“We knew when he was born that he was going to be a preacher,” Joe Holcombe told The Post. “His first word was ‘God.’ ”
His first sentence? “See the light.”
On his Facebook page, Bryan Holcombe is shown hoisting his grandchildren on his shoulders, dressing up in costumes for church events and playing his ukulele. He would often play the instrument and sing for prison inmates, a relative told the Associated Press.
“Grandkids, it doesn’t get any better!” Bryan Holcombe wrote on Facebook on one photo of his many grandchildren. “I’ll wake up at night and, in prayer, thank God for each of them . . . it takes a while:-).”
He and Karla lived near his parents, between Floresville and Sutherland Springs. He ran a business on his parents’ farm, making tarps for cattle trailers, Joe Holcombe said.
Bryan and Karla Holcombe were high school sweethearts. One day, their high school was selling roses, offering to deliver them to the classrooms. So Bryan Holcombe delivered a rose to each of Karla’s classes that day.
“He thought she was cute, and she was,” Joe Holcombe said.
Karla Holcombe had the “gift of hospitality,” her mother-in-law said. She had planned to host the family’s Thanksgiving gathering.
Joe and Claryce Holcombe, who are retired teachers, hosted a group of nearby pastors and churchgoers at their home on Sunday as they waited for details about the deceased. They prayed together.
“It’s of course going to be difficult,” Joe Holcombe said.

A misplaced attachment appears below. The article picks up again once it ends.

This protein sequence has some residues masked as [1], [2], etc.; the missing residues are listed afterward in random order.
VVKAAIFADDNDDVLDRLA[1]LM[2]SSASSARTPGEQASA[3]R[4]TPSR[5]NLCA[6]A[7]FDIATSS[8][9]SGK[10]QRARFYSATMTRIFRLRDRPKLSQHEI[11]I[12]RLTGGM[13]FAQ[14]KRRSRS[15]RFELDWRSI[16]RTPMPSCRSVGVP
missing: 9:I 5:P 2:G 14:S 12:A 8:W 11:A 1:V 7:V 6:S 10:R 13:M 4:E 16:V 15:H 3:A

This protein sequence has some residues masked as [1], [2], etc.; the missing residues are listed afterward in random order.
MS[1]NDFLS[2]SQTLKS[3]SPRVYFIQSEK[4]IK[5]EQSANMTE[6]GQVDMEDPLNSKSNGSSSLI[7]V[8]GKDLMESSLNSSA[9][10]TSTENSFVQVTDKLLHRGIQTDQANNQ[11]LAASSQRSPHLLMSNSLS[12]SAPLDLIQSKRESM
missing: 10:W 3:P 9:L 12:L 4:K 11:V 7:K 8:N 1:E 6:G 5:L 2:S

But, he said, “we are Christians; we have read the book. We know the ending, and it’s good.”
“They’re in heaven,” he added. “And they’re a lot better off than we are.”
The shooting at First Baptist Church shattered scores of other families in this rural, tight-knit community.
Frank Pomeroy, the pastor of First Baptist Church, told ABC News that he did not attend the church service but that his teenage daughter, Annabelle Pomeroy, 14, was killed.
“She was very quiet, shy, always smiling, and helpful to all,” Cynthia Rangel, 50, a resident of Stockdale, Tex., said of Annabelle Pomeroy. Rangel, a local emergency medical technician, said she knew three people who were hospitalized after the shooting and were undergoing surgery. “This just all seems like it’s not real.”
As Michael Ward pulled wounded congregants out of the church, he searched for his sister-in-law, three nieces and a nephew, the San Antonio Express-News reported.
“My nephew was outside with four bullets in him,” he said of Ryland Ward, 5.
“And Rhianna, the bullet broke her glasses, and broke ’em off, and she said she hid underneath the pew and didn’t get hit,” he said of his 9-year-old niece.
Sandy Ward told MSNBC that her 5-year-old grandson was in surgery and that her 7-year-old granddaughter was killed.
She waited at the hospital Sunday with her son.
“He’s a wreck, of course, as you can imagine,” Ward told MSNBC. “I’m just in shock.”
“I’m numb,” she added. “My whole body’s just numb.”
Joe and Claryce Holcombe said they’re still coming to terms with what happened. The shooter, Joe Holcombe said, is “being rewarded right now for what he did, and for all of eternity.”
But, Claryce added, “we need to pray for his family, because they’re going through a terrible time, too.”
“God will see us through,” Joe Holcombe said. “We’ll all be together soon.”
Eva Ruth Moravec in Sutherland Springs, Tex., contributed to this report.